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 The "explicit-constant" formulation Version française
 Summary Why change the SI? What changes are proposed? The "explicit-constant" formulation What is a mise en pratique? When might the changes take place? What is the BIPM contributing? Discussions on the New SI in the Consultative Committees Discussion in the scientific literature FAQs, Frequently Asked Questions about the New SI
 Key documents • Resolution 1 (CGPM 2011) • Draft Chapters 1, 2 and 3of the 9th edition of theSI brochure
 Discussion Meeting • Royal Society, January 2011 The New SI: Units of measurement based on fundamental constants
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Resolution 1 adopted by the CGPM in 2011 takes note of the CIPM's intention to express the definitions of all seven base units of the SI in a uniform manner using the "explicit-constant formulation", in which "the unit is defined indirectly by specifying explicitly an exact value for a well-recognized fundamental constant".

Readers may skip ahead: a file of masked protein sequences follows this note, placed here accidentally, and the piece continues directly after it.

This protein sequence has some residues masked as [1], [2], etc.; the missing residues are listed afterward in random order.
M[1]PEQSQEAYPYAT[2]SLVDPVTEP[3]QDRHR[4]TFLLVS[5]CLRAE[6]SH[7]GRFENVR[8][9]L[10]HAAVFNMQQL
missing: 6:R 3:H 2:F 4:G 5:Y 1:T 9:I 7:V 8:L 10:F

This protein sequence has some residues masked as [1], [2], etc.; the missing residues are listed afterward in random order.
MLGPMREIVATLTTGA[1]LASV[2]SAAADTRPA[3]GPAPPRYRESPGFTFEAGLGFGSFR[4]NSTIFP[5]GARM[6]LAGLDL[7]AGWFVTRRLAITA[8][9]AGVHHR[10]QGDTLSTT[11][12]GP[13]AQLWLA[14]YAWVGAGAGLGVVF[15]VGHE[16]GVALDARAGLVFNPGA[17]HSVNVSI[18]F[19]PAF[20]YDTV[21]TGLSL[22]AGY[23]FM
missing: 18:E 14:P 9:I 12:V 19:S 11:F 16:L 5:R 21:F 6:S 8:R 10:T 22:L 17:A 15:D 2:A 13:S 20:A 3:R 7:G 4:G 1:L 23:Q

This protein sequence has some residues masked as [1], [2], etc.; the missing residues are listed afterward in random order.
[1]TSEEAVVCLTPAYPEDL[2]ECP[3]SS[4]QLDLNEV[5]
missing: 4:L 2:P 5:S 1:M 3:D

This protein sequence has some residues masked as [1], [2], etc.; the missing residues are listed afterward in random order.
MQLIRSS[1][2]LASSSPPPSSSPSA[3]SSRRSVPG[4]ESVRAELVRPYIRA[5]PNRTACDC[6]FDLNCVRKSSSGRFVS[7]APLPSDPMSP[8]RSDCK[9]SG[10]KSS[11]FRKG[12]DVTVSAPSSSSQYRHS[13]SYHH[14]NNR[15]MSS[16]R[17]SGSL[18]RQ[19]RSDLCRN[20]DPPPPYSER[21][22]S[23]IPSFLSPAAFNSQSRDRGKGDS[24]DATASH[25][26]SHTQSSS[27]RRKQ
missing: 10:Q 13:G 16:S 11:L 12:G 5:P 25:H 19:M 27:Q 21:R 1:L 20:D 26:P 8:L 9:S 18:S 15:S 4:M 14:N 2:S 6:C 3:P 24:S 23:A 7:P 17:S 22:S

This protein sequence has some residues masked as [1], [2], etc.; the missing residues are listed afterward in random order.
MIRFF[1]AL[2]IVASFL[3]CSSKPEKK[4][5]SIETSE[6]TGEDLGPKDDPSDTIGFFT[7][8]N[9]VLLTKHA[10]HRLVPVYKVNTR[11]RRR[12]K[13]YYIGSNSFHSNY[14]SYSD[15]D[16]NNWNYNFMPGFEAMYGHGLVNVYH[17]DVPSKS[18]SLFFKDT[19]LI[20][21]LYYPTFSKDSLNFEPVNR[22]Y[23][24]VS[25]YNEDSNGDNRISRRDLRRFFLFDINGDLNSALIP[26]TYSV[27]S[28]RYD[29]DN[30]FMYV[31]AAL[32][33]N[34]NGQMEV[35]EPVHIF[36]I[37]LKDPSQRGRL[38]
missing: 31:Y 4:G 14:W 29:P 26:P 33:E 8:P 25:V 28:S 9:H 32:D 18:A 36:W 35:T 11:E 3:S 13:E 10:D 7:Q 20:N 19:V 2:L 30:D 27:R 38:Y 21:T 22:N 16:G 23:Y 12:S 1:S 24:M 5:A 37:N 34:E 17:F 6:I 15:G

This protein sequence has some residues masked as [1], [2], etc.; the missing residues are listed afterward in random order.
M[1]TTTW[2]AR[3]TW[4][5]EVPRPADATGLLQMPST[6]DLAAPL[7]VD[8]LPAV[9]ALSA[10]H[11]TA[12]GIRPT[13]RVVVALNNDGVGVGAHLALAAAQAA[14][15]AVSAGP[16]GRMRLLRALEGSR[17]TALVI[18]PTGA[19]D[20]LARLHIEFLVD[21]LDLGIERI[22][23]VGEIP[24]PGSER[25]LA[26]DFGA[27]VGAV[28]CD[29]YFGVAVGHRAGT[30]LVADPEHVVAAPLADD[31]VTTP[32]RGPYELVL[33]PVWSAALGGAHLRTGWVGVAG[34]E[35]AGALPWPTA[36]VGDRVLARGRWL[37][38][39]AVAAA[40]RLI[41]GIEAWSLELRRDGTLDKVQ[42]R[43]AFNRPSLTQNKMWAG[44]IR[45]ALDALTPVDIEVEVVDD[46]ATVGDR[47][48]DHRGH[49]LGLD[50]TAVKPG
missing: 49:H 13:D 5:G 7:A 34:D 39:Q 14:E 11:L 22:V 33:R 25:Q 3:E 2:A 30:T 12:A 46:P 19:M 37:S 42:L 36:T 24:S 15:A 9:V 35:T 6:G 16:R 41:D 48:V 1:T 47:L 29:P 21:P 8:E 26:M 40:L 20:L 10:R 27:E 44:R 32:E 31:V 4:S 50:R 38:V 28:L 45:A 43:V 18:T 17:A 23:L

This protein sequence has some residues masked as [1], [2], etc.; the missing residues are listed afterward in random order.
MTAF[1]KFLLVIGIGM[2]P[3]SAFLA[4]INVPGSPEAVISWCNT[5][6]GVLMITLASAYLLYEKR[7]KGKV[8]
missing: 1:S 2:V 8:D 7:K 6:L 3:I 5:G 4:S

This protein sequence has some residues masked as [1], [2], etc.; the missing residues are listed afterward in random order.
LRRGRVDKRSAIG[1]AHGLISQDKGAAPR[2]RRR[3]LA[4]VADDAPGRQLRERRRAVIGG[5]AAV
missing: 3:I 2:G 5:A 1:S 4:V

As further explained in the Draft Chapter 2 of the 9th edition of the SI brochure, the "New SI" will be scaled so that the numerical values of seven constants are fixed. Using the "explicit-constant formulation" each definition will state explicitly which numerical value it fixes.

For example, the definition of the metre might be reformulated from the existing

 The metre is the length of the path travelled by light in vacuum during a time interval of 1/299 792 458 of a second.
8th edn. of the SI brochure (2006), Section 2.1.1.1

to a completely equivalent but "explicit-constant" form which might be

 The metre, symbol m, is the unit of length; its magnitude is set by fixing the numerical value of the speed of light in vacuum to be equal to exactly 299 792 458 when it is expressed in the SI unit m s–1.

to make clear that this definition fixes the numerical value of the speed of light in vacuum, c, expressed in metres per second.

Along the same lines, the new definition for the ampere might be reworded with, for example, the following sentence:

 The ampere, symbol A, is the unit of electric current; its magnitude is set by fixing the numerical value of the elementary charge to be equal to exactly 1.602 17X x 10–19 when it is expressed in the SI unit s A, which is equal to C.

Further information can be found in Resolution 1 and in the Draft Chapter 2 of the 9th edition of the SI brochure.